statement had constituted inadmissible hearsay, we find the statement regarding the broken
purse was cumulative to the testimony provided by several of the prosecutor's other
witnesses that directly observed the purse. Again, when inadmissible hearsay is merely
cumulative, it constitutes harmless error. Robinson at ¶ 30. Therefore, appellant cannot
show that he suffered prejudice by his counsel's failure to object to this testimony.
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{¶ 25} Third, appellant argues that his trial counsel should have objected to hearsay
testimony from a sheriff's deputy regarding what the victim told the deputy when he arrived at
her house. Appellant claims that it was inadmissible hearsay for the deputy to testify that the
victim "said she had been robbed." However, we find that this statement is admissible under
a hearsay exception. Pursuant to Evid.R. 803(2), a statement relating to a startling event or
condition made while the declarant was under the stress of excitement caused by the event
or condition constitutes an excited utterance and is admissible as an exception to the general
prohibition on hearsay. A statement qualifies as an excited utterance if "'(1) there was an
event startling enough to produce a nervous excitement in the declarant, (2) the statement
was made while under the stress of excitement caused by the event, (3) the statement
related to the startling event, and (4) the declarant had an opportunity to personally observe
the startling event.'" State v. Swing, 12th Dist. Clermont No. CA2016-10-068, 2017-Ohio
8039, ¶ 58, quoting State v. Worth, 10th Dist. Franklin No. 10AP1125, 2012-Ohio-666, ¶ 22.
{¶ 26} Here, the deputy testified that he was the first responding law enforcement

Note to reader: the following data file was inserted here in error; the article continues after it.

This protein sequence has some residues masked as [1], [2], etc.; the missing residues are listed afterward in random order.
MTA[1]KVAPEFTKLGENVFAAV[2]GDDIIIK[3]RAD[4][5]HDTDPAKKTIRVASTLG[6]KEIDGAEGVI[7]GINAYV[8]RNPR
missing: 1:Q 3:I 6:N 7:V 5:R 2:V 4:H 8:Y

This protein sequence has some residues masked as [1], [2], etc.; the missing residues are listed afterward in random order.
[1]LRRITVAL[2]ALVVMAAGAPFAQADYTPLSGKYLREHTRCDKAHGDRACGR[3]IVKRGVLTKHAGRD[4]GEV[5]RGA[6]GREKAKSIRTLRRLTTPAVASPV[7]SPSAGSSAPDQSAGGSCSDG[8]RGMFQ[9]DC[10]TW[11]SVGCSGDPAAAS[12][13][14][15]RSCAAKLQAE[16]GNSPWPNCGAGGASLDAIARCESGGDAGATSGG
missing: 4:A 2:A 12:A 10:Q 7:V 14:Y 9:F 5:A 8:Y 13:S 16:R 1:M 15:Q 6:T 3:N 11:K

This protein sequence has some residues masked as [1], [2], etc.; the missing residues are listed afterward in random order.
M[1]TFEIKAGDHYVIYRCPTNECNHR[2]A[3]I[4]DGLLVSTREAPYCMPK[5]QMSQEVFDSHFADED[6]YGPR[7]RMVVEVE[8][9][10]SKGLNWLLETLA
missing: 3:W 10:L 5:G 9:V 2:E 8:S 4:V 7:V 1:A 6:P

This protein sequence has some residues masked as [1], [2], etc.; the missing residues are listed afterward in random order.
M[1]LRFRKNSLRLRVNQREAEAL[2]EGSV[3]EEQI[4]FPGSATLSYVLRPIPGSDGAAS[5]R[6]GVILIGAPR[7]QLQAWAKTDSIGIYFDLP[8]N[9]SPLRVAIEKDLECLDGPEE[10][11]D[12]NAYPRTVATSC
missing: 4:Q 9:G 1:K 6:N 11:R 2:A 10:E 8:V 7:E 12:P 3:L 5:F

officer to the scene and that the victim appeared very upset and distressed. The victim's
statement to the officer was about the startling event she personally observed and
experienced. Since the victim made this statement while in an excited state, it was
admissible under the excited utterance exception. Trial counsel will not be considered
deficient for failing to raise a meritless issue. State v. Minton, 12th Dist. Warren No. CA2017
08-132, 2018-Ohio-2142, ¶ 38. Consequently, trial counsel was not ineffective for failing to
object in this instance.
{¶ 27} Fourth, appellant contends that his trial counsel was ineffective for failing to
object to hearsay testimony provided by a second deputy sheriff. Specifically, appellant
argues his counsel should have objected to the admission of statements the victim made to
the deputy about how her purse was damaged and her identification of appellant. We find
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the deputy's testimony was merely cumulative of earlier admissible testimony. As such,
admission of hearsay by the second deputy constituted harmless error. Robinson at ¶ 30.
Consequently, appellant cannot show that his counsel was ineffective for failing to object to
the statements because they were not prejudicial.
{¶ 28} Finally, appellant asserts that his counsel was ineffective for failing to object to
the second deputy's testimony about how law enforcement found appellant using a tip
provided by an unnamed individual. Specifically, appellant contends that his counsel should
have objected when the deputy testified:
Yes, we learned from an earlier subject, another party in the trailer park who advised us that the possible red Ford truck was looking for would be—Mr. Villani got into—entered—reportedly entered, could possibly be at the Cove Motel, located in the city of Hamilton. [sic]

{¶ 29} "Law-enforcement officers may testify to out-of-court statements for the